4 August 2014

Making Faces Review


Making Faces
by Amy Harmon




What they say: Ambrose Young was beautiful. He was tall and muscular, with hair that touched his shoulders and eyes that burned right through you. The kind of beautiful that graced the covers of romance novels, and Fern Taylor would know. She'd been reading them since she was thirteen. But maybe because he was so beautiful he was never someone Fern thought she could have...until he wasn't beautiful anymore.
Making Faces is the story of a small town where five young men go off to war, and only one comes back. It is the story of loss. Collective loss, individual loss, loss of beauty, loss of life, loss of identity. It is the tale of one girl's love for a broken boy, and a wounded warrior's love for an unremarkable girl. This is a story of friendship that overcomes heartache, heroism that defies the common definitions, and a modern tale of Beauty and the Beast, where we discover that there is a little beauty and a little beast in all of us.




What I say: Fern is the ultimate wallflower, who has always been overlooked. Bailey is her cousin who is bursting with enthusiasm, and Ambrose is the local hero. Making Faces is really sad, poignant, but so, so sad. I made the mistake of reading it before bed and then spent most of the night snivelling and sniffing. 

Fern is small, sweet and geeky - but that's why I loved her. Making Faces shows how damaging words can be and Fern has a pretty distorted view of herself. She's often called a late bloomer and doesn't realise her own worth. I really enjoyed seeing the close relationship with her cousin Bailey.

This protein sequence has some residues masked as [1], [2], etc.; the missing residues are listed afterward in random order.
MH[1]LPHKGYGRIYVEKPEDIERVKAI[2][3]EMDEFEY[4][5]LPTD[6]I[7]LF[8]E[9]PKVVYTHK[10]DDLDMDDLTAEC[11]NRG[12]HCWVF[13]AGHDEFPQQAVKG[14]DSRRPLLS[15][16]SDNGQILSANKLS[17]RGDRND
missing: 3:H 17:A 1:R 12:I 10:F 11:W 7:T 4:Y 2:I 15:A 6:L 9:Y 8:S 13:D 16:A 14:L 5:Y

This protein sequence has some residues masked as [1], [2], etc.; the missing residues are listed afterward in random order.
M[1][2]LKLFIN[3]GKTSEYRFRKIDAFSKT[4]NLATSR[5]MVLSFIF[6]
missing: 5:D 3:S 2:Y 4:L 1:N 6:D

I loved Bailey! He was always upbeat and didn't let himself be defeated by his situation and really helps Fern come into herself. Certain scenes between the two of them had me laughing, whilst others sobbing. Bailey's the unexpected hero and although his story brought MANY tears, it was great to see him become a hero to certain people!

Ambrose has always been beautiful, strong and successful but one life changing moment alters everything for him and he becomes a different person. He had noticed Fern before but it's when he returns home that he begins to notice the real Fern. Both suffer in different ways and Ambrose has been broken by circumstance - they become a support system for each other. Ambrose's story takes some dark turns, but there are a lot of positive and hopeful ones thrown into the mix as well. I have to admit I did have a few moments where I thought he was going to do something really stupid, but he's always been the hero.


There were moments when I kept asking WHY?!! Why would Amy do this to us, but I loved the message of the story and the positivity which shines through. I actually read Making Faces a while ago, but I took my time working out what to say about it because I wanted to do this wonderfully sad, yet hopefully story justice! Be prepared to cry!!


4 - 4.5 Stars in my Sky!


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